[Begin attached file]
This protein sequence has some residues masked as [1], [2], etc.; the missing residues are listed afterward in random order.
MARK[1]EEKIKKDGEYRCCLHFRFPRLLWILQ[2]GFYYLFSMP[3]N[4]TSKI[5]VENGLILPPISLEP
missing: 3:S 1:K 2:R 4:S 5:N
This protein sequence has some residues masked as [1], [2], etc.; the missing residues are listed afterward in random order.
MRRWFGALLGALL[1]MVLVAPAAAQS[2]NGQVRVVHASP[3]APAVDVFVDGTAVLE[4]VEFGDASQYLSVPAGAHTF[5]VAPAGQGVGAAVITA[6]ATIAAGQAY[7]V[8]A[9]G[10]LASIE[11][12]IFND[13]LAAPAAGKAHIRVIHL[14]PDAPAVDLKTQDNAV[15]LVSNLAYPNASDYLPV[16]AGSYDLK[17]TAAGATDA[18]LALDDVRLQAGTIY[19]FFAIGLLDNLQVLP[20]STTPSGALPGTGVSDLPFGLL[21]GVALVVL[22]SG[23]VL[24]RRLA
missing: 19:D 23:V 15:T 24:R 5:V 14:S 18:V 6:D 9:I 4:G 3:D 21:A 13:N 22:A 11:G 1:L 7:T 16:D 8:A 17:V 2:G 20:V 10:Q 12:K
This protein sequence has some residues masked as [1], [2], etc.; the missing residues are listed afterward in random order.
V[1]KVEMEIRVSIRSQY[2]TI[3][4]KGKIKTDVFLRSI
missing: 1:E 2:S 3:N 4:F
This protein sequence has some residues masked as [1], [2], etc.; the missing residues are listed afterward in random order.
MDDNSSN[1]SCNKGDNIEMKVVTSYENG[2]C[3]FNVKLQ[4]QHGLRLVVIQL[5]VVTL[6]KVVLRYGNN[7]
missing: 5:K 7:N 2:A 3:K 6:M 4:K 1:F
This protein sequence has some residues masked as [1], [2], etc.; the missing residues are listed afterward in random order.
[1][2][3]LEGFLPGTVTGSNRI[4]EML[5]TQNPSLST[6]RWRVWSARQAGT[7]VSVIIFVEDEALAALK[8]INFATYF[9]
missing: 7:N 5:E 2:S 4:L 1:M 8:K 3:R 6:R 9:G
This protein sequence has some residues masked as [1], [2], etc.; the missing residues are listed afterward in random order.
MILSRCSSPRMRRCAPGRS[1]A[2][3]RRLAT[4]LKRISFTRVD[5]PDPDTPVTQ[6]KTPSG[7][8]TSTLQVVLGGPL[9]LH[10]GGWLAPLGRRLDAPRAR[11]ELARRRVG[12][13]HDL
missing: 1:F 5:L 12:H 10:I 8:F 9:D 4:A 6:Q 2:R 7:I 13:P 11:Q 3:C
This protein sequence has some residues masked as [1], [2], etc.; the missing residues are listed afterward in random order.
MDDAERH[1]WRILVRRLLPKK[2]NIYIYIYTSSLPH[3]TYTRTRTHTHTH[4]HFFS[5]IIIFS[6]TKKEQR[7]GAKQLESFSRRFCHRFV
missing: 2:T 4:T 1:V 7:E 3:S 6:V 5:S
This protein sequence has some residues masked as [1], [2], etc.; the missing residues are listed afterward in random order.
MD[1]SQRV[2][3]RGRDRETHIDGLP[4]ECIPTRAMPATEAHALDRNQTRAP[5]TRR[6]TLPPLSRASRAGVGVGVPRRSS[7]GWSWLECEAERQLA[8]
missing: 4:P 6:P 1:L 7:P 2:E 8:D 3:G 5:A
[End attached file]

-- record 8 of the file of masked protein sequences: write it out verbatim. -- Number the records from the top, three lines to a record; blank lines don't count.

This protein sequence has some residues masked as [1], [2], etc.; the missing residues are listed afterward in random order.
MD[1]SQRV[2][3]RGRDRETHIDGLP[4]ECIPTRAMPATEAHALDRNQTRAP[5]TRR[6]TLPPLSRASRAGVGVGVPRRSS[7]GWSWLECEAERQLA[8]
missing: 4:P 6:P 1:L 7:P 2:E 8:D 3:G 5:A